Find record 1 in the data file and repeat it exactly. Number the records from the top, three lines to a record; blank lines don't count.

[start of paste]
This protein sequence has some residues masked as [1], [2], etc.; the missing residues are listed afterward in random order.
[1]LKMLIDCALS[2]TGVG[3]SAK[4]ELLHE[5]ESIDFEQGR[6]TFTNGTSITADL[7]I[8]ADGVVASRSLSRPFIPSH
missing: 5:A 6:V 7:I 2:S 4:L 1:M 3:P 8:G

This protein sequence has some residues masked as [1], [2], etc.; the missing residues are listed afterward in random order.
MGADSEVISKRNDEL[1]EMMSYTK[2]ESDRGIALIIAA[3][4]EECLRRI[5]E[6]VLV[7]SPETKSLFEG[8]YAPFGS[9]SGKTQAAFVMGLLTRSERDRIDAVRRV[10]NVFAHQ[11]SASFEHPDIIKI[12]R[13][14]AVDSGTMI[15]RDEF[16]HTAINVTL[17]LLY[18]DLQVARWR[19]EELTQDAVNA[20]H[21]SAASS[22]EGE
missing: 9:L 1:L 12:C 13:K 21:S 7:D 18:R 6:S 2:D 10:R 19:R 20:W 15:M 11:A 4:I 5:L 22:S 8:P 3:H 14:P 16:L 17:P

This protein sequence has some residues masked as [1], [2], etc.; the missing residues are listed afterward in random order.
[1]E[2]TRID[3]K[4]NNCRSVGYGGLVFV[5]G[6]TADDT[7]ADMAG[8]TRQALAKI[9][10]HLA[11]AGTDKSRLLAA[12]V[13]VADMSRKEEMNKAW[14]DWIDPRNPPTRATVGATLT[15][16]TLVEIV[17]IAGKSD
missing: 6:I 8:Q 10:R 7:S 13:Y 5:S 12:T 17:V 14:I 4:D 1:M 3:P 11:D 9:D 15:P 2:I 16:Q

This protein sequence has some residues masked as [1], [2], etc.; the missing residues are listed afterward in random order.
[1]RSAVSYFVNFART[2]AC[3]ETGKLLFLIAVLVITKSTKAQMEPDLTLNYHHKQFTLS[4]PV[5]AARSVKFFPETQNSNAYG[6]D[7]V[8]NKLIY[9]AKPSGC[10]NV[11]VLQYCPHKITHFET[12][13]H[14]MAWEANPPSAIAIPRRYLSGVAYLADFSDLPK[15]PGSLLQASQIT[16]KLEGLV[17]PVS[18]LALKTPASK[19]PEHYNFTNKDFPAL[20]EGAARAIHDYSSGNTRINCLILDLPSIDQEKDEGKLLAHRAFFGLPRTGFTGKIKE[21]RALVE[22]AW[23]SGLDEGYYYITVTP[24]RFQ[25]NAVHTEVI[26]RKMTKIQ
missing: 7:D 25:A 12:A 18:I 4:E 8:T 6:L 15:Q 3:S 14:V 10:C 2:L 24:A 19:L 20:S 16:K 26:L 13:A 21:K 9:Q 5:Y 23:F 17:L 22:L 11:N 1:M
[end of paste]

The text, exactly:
This protein sequence has some residues masked as [1], [2], etc.; the missing residues are listed afterward in random order.
[1]LKMLIDCALS[2]TGVG[3]SAK[4]ELLHE[5]ESIDFEQGR[6]TFTNGTSITADL[7]I[8]ADGVVASRSLSRPFIPSH
missing: 5:A 6:V 7:I 2:S 4:L 1:M 3:P 8:G